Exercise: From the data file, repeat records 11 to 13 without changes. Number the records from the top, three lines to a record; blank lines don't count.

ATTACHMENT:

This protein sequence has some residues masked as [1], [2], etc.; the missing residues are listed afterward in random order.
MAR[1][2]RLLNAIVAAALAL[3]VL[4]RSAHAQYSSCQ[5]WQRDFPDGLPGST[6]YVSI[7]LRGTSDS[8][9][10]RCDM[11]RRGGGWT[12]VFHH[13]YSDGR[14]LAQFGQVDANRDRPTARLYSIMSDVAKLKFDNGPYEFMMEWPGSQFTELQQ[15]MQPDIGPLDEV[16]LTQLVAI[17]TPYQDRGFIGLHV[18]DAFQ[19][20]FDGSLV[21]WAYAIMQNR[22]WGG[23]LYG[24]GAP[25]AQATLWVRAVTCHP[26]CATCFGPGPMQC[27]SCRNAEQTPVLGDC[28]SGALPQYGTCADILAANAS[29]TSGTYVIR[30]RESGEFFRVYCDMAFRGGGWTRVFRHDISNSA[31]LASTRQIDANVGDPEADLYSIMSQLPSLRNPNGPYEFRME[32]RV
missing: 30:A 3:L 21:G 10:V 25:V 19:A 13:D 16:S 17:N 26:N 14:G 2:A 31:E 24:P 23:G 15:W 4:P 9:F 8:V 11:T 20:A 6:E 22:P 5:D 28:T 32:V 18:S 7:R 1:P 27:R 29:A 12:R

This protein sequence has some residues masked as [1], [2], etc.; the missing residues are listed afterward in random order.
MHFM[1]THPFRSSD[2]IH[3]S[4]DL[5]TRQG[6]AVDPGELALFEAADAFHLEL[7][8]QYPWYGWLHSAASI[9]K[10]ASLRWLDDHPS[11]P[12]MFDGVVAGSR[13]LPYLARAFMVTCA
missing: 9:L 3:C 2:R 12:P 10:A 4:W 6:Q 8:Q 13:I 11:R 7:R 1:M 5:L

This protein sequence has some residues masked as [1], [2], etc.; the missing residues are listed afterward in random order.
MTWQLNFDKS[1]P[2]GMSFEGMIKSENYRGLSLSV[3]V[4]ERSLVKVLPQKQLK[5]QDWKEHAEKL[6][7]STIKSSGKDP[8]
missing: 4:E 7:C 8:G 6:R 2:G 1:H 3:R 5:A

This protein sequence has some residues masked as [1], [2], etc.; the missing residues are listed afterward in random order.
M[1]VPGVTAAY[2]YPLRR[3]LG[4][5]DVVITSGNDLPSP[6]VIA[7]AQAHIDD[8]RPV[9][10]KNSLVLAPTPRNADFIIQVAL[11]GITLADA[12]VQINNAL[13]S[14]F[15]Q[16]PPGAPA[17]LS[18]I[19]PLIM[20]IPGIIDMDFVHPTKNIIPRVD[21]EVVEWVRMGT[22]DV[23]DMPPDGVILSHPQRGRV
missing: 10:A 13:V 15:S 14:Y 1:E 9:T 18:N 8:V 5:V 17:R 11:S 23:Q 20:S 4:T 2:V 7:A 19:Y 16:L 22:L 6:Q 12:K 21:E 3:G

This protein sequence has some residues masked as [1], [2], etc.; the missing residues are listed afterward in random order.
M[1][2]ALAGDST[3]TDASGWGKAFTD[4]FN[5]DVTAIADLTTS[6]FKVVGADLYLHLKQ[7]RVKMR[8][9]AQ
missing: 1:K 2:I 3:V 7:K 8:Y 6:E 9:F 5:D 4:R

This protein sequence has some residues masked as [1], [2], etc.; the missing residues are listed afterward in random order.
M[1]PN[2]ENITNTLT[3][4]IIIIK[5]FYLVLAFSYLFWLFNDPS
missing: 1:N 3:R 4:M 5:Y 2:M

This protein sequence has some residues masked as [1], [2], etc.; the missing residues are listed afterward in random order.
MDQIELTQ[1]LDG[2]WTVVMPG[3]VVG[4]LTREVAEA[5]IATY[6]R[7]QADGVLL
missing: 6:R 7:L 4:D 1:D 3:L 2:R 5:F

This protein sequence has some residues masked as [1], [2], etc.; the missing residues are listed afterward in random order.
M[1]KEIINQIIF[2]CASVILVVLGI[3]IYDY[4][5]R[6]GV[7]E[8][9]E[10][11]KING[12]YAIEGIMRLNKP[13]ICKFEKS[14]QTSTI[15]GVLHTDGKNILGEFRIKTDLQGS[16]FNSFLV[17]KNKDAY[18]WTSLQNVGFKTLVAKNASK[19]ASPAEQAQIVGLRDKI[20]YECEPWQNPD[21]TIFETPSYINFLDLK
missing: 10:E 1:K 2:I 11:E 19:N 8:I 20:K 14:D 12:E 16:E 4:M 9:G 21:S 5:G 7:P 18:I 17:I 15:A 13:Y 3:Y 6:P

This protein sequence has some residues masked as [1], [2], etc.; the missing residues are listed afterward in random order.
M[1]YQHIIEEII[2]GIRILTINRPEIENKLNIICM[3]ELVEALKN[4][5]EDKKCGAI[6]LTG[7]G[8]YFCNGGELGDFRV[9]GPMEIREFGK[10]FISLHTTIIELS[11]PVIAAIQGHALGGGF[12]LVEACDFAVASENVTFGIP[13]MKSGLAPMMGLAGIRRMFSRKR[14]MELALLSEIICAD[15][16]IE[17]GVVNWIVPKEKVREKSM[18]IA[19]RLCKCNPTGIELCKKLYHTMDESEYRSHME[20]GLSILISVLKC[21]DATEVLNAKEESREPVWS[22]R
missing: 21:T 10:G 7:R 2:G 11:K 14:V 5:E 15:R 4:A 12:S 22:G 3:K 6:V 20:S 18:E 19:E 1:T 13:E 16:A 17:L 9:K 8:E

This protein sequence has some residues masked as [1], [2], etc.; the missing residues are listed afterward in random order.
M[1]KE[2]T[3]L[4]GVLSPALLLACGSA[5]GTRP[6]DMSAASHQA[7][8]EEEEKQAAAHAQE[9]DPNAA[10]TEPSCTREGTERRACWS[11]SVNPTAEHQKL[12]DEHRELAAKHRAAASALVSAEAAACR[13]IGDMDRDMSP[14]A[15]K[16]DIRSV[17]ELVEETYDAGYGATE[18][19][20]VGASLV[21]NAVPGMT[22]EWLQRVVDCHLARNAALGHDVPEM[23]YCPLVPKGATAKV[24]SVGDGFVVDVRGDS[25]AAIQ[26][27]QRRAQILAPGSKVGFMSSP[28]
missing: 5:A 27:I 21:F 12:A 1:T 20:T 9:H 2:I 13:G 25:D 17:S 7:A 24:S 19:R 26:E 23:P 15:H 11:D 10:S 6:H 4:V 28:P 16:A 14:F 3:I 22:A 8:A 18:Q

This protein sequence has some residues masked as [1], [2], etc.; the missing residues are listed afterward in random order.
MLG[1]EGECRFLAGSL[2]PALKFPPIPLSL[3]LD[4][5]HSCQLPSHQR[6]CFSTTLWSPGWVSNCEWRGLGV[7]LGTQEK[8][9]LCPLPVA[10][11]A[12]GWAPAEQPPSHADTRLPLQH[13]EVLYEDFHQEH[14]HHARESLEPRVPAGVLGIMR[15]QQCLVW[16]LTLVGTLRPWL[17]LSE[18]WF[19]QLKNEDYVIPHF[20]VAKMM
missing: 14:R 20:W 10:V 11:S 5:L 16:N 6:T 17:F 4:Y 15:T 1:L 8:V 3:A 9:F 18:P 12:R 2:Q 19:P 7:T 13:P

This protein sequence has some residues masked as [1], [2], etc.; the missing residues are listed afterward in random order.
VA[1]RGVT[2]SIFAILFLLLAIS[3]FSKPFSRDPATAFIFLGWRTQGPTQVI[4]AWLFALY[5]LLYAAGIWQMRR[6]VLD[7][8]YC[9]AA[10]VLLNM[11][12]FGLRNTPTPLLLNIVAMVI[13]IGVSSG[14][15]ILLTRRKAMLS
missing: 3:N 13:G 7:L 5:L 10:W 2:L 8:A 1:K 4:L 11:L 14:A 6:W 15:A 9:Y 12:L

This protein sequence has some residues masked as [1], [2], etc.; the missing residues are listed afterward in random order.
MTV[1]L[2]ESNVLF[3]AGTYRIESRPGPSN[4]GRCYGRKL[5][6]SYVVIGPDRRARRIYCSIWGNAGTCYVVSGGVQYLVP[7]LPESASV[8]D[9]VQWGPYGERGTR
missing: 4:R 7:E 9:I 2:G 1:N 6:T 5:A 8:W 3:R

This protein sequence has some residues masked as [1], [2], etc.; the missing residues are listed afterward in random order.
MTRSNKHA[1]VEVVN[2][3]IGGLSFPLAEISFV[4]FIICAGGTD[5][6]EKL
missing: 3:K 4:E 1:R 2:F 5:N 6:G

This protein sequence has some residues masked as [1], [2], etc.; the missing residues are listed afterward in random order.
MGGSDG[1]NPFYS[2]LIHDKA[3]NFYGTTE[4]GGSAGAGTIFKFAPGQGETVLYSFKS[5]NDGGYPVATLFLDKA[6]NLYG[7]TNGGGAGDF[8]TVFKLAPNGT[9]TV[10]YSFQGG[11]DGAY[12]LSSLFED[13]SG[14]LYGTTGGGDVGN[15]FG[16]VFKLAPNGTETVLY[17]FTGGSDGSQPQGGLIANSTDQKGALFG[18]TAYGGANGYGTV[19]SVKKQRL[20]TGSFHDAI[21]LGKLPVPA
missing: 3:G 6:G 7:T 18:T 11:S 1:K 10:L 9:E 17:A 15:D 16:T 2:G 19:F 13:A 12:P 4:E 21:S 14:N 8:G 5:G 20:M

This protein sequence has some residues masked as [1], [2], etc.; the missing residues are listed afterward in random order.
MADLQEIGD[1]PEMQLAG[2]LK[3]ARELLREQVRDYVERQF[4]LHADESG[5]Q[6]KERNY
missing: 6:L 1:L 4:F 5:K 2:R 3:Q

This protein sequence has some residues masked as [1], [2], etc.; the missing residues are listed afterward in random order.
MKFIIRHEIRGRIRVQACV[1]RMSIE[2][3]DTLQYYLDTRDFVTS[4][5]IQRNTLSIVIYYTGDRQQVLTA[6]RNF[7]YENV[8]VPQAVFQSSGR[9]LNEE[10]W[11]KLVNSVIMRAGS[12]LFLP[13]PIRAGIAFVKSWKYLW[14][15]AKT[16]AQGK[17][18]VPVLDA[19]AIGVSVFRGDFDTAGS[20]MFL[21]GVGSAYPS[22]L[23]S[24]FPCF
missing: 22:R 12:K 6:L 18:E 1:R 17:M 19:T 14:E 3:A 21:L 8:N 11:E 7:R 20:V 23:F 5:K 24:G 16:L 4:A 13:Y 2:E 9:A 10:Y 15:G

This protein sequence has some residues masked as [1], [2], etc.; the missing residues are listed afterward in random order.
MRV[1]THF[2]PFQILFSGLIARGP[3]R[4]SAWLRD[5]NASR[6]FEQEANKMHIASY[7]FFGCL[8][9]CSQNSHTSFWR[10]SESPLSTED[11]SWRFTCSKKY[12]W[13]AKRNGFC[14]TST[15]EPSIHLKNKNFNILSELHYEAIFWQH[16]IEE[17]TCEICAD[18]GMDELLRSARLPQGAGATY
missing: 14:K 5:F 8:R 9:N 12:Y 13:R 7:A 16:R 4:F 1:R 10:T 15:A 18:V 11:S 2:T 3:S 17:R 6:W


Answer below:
This protein sequence has some residues masked as [1], [2], etc.; the missing residues are listed afterward in random order.
MLG[1]EGECRFLAGSL[2]PALKFPPIPLSL[3]LD[4][5]HSCQLPSHQR[6]CFSTTLWSPGWVSNCEWRGLGV[7]LGTQEK[8][9]LCPLPVA[10][11]A[12]GWAPAEQPPSHADTRLPLQH[13]EVLYEDFHQEH[14]HHARESLEPRVPAGVLGIMR[15]QQCLVW[16]LTLVGTLRPWL[17]LSE[18]WF[19]QLKNEDYVIPHF[20]VAKMM
missing: 14:R 20:W 10:V 11:S 5:L 16:N 6:T 17:F 4:Y 15:T 1:L 8:V 3:A 9:F 18:P 12:R 2:Q 19:P 7:T 13:P

This protein sequence has some residues masked as [1], [2], etc.; the missing residues are listed afterward in random order.
VA[1]RGVT[2]SIFAILFLLLAIS[3]FSKPFSRDPATAFIFLGWRTQGPTQVI[4]AWLFALY[5]LLYAAGIWQMRR[6]VLD[7][8]YC[9]AA[10]VLLNM[11][12]FGLRNTPTPLLLNIVAMVI[13]IGVSSG[14][15]ILLTRRKAMLS
missing: 3:N 13:G 7:L 5:L 10:W 2:L 8:A 1:K 4:L 11:L 14:A 6:W 15:A 9:Y 12:L

This protein sequence has some residues masked as [1], [2], etc.; the missing residues are listed afterward in random order.
MTV[1]L[2]ESNVLF[3]AGTYRIESRPGPSN[4]GRCYGRKL[5][6]SYVVIGPDRRARRIYCSIWGNAGTCYVVSGGVQYLVP[7]LPESASV[8]D[9]VQWGPYGERGTR
missing: 4:R 7:E 9:I 2:G 1:N 6:T 5:A 8:W 3:R